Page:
It is most important to know the following five points when reviewing the decisions below.

First, that when reviewing decisions of applications for judicial review that you understand that applications for judicial review CANNOT be denied by law. This simply means if a law says that a court cannot review a decision, then this means the corut can under s. 96 of the Constitution.

Second, that each type of application has a different standard to meet or test. It is very important to understand this if you are considering that type of application. For example, with Certiorari, I have provided the Supreme Court of Canada decision of Canada (Minister of Citizenship and Immigration) v. Vavilov, 2019 SCC 65 which provides within the decision, the test and how to meet it.

Third, that when reviewing decisions of other provinces/territories, it is important to take note the province/territory the decision was made in. Know that decisions from another province/territory may not carry the same weight as if the decision was made in the province/territory you are filing your applicator in. For example, if a decision below was made in in Ontario and you live in British Columbia, or Alberta, then it may not have much impact in those provinces. However, you should still use it in your arguments, as the court you are in may still consider. This is especially so if your province/territory has not dealt with that particular issue.

For this reason, I will try my best to include court decisions from all provinces/territories in Canada involving workers compensation matters. Also, if possible I will try and even include decisions from other counties as well.

Four, that applications for judicial review, according to current laws, must include the decision maker as a party. To clarify, this means that when an injured worker files an application for judicial review to the courts. The injured worker must list the employer as a respondent and also list the tribunal or board, whomever made the decision. This is something I am personally opposed to and feel that it violates the very principles of fundamental justice being the Rule of Law. The Ruel of Law simply states a decision maker must be impartial. I argue that allowing a decision maker a say in what might as well be an appeal of the decision makers decision is lacking in impartiality. This is because the decision maker gets to defend their decision against you. So far, the courts have ignored my arguments.

Five, that applications, as well as appeals to higher courts can and occasionally do have intervenors. An intervenor is a party that has been allowed to speak on the application. This can be allowed by legislation or by an order of a judge. You will see for the most part that injured workers do not have any intervenors and are typically left to fend for themselves.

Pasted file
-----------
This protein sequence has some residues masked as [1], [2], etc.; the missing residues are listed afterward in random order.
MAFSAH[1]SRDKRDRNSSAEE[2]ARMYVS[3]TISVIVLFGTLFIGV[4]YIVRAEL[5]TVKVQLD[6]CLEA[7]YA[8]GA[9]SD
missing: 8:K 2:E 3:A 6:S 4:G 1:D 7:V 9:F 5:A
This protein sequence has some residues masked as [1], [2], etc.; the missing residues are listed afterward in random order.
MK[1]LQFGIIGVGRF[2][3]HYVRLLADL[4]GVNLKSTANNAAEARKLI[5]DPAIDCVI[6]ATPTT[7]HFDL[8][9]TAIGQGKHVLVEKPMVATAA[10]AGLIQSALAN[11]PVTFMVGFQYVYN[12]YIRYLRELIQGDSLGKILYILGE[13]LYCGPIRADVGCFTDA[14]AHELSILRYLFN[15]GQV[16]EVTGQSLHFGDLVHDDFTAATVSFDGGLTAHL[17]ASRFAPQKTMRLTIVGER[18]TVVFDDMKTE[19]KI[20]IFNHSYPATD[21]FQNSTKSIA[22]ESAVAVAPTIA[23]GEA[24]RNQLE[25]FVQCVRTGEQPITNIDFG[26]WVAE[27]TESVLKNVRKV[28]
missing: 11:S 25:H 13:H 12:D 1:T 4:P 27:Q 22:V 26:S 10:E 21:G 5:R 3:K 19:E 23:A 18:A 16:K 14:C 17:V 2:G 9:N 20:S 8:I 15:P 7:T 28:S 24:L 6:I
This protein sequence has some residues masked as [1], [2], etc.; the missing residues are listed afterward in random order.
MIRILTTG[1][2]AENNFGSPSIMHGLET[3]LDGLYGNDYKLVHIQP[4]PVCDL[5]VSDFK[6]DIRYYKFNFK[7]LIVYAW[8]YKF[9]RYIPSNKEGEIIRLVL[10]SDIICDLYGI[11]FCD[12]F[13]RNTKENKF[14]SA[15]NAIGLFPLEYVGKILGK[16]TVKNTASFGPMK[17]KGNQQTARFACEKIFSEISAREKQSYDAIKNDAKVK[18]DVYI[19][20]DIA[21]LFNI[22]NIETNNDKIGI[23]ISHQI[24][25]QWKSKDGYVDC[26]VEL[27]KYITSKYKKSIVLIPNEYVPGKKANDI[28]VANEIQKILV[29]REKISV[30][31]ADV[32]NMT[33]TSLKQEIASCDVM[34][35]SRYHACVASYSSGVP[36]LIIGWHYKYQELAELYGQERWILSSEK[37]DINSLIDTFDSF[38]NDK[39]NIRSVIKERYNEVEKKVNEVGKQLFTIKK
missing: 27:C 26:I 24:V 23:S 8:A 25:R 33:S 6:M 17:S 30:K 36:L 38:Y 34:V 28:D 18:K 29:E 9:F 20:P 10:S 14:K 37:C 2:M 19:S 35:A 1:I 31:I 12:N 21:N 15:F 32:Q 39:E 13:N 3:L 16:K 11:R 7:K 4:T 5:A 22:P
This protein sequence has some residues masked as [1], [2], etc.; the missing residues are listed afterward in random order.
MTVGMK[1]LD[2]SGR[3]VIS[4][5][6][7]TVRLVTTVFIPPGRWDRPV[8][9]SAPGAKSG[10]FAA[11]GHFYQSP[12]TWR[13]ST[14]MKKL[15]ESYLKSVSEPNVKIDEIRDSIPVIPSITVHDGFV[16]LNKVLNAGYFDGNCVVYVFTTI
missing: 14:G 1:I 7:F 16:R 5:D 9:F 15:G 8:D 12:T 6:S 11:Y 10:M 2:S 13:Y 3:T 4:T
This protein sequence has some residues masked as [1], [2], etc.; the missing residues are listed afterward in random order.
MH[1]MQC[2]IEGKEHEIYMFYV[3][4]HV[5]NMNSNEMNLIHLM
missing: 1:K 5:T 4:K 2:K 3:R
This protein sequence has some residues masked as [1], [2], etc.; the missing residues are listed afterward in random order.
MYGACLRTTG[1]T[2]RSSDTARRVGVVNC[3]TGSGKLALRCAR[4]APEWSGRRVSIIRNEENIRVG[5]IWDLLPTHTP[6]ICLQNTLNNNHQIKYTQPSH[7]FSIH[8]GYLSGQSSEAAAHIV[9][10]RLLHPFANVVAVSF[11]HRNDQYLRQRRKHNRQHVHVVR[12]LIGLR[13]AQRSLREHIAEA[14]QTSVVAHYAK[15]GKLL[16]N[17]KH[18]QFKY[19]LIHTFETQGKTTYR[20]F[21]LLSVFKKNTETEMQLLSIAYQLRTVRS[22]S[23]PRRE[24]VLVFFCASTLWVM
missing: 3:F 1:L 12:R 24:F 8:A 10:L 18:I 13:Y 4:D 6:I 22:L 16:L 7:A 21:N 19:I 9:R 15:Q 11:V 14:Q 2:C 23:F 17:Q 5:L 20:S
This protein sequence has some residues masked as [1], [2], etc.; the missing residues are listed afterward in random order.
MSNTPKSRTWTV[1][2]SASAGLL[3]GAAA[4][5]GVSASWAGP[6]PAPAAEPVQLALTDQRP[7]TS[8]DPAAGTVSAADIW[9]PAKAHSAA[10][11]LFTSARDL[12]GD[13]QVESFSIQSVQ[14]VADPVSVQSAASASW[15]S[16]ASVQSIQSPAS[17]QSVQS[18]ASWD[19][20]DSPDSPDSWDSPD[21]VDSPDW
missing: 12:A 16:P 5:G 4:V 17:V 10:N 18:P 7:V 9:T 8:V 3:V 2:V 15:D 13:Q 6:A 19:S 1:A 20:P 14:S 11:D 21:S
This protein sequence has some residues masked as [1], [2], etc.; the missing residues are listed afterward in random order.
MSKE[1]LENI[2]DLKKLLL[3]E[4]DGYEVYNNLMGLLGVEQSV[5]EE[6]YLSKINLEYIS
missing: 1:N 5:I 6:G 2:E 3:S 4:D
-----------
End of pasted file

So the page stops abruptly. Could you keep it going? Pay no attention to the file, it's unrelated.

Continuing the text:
While in some extremely rare cases, I have observed organizations will involve themselves, or intervene in a case, I do not know what the standard, threshold, or test is for them to do so. This is because there are quit a few. Eventually, I will be contacting each organization I know that has intervened in a case and ask them what the standard, threshold, or test for them to do so is. I will then post that information here.



The following cases involving applications for Judicial Review, which directly involve workers compensation matters. The list below is exclusively from Ontario, but I will be including cases involving applications for Judicial Review from other jurisdicitons in Canada and even other countries. Also for ease of review, I created two types of lists. The first is just applications for Judicial Review that were granted. Then the second list is with both granted and denied applications for Judicial Review. Both are placed in chronological order. This has been done so you can see what works and what does not.

It can not be stressed enough of the importance of knowing the criteria to meet when doing or having done an applicaiton for judicial review – certiorari. To do so, you MUST read and be familiar with the Supreme Court of Canada’s recent decision on judicial reviews – certiorari.

Canada (Minister of Citizenship and Immigration) v. Vavilov, 2019 SCC 65


The decision provides the test or requirements you MUST meet to have your application for judicial review granted by the court. This case only speaks on applications for judicial review – certiorari. This, for simplistic sake is an appeal of an administrative decision. I will provide reference to other cases that outline the test for the other types of applications for judicial review as explained above.
Know that the decision is quite lengthy. This is because the Supreme Court of Canada explains in detail its reasoning for each part of the decision. The main part or requirements start at paragraph 99 of the decision. The above link will take you directly there.
This is where the Supreme Court of Canada states that a reasonable decision is one that MUST be BOTH based on